Wednesday, January 9, 2013

The rudest thing I'll ever do

Have you ever had that terrible moment wherein you're sitting in a lecture or a movie or a play (or any even to which you've commit yourself for an extended period of time) and you realize that, oh no, it is exactly the opposite of what you expected?

This has happened to me so many times that I've lost track of the quantity and many of the anecdotes. Nowadays, I've come to the point of almost expecting the worst even out of things I know objectively should be good, because that shields me from damagingly high hopes.

But even trying to shield myself in the long run doesn't help with everything. Sometimes we just can't avoid feeling a bit of anticipation for a new experience, even without all the facts right before our eyes. Sometimes we're pleasantly surprised, sometimes not so much. Today was not so much.

Before I get to that, let me give you a bit of background. If you've read my blog over the last few months, you're likely to have heard some mention of my schooling in London. Being abroad in the city for a semester, I got my fill of a new type of education.

I was studying history in a foreign country, working not only with other students but within a completely different schooling system with expectations that in no way resembled those which are had by my home institution.

When I went into the experience, I wanted to have the opportunity to learn about British history firsthand - as in, from British professors. I took two British history courses, one class on British politics and one class that took my fellow students and I around to various London galleries to look at 19th and 20th century art.

Only one of my classes was taught by a British professor.

But that wasn't even the greatest disappointment. That was reserved for the fact that even though I was happy to learn about the subject matter, I couldn't get engaged. I lay blame for this issue partly on the dry lectures, but even moreso on the source material they drew from.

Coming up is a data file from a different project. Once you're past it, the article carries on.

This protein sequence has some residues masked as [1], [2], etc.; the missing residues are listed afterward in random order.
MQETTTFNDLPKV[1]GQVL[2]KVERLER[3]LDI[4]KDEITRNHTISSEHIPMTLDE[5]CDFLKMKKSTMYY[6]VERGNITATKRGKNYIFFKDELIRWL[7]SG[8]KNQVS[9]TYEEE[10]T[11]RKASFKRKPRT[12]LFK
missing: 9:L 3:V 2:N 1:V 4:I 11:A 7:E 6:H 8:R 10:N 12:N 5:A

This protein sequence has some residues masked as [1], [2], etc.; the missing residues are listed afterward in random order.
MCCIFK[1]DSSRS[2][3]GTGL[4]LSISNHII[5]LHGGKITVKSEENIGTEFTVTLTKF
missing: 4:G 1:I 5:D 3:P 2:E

I realize there's a purpose for academic writing, but when it's all that you consult in your studies, how are you expected to foster any sort of honest appreciation for a subject? Maybe some people enjoy scholarly texts, but for me it only reduces my interest in a course to practically nothing.

Then this afternoon I walk into a class where the professor tells his students - prior to even mentioning what the course is actually about - that the purpose of it is to look at and assess those same scholarly texts that I just spent three hours wanting to escape from.

I kept looking around the room at everyone else to see if they showed any semblance of the anxiety that I was feeling. Within the first hour of class, the professor had already given us a short research assignment. I subtly mentioned to my partner for the assignment that I didn't know what this class entailed. She agreed and we both proceeded to look up other possible courses we could take.

Unlike me, though, she stayed for the rest of lecture. At least, I think she did.

I'm not ordinarily the type to walk out if I'm feeling dissatisfied or uneasy during a performance. After taking quite a few classes where I haven't been wholly thrilled by the lectures, I've learned to just grin and bear it in the same way I might if a movie is nothing like its trailer or if a play does nothing to resemble its poster (or does no justice to its positive critiques).

But I was not having it today, especially when it meant passing up the opportunity of being in another class that I knew wouldn't have me furtively glancing toward the door every few seconds.

So I did a terrible thing.

I walked out of a class without a word, bolting toward the door and not looking back to catch my professor's response, and I went to another class that actually aligned with my academic goals.

And unsurprisingly, I have no regrets.

Ordinarily I'm the type of person who hates those people who throw caution and decency to the wind to meet their necessary ends. Selfishness doesn't sit well with me. But today, I needed to be selfish lest I give up an entire quarter (and the money I spent on it) to a class that has nothing to do with my area of study.

In London I stuck with it because, despite everything, when I walked out my door I was in the most beautiful city in the world. That was enough.

But now I'm back home and off of cloud nine and I have to go back to looking out for my education - my limited time as a college student.

This evening I wrote a note to the professor of the class I walked out on apologizing for leaving without any notice. I felt terrible at having done so, even though I knew it was right.

I hope he doesn't despise me for it. I didn't mean it as an affront to his teaching. But sometimes, as rude as it may feel and seem, it's important to have your own interests in mind. Appearances aren't everything. At least not all the time. But you'll have to live with yourself and your decisions in the hours after you decide whether to walk out of that classroom or stay in it and miss the opportunity to take a better-suited class.

I'm glad I didn't have to live with myself having made the wrong decision.

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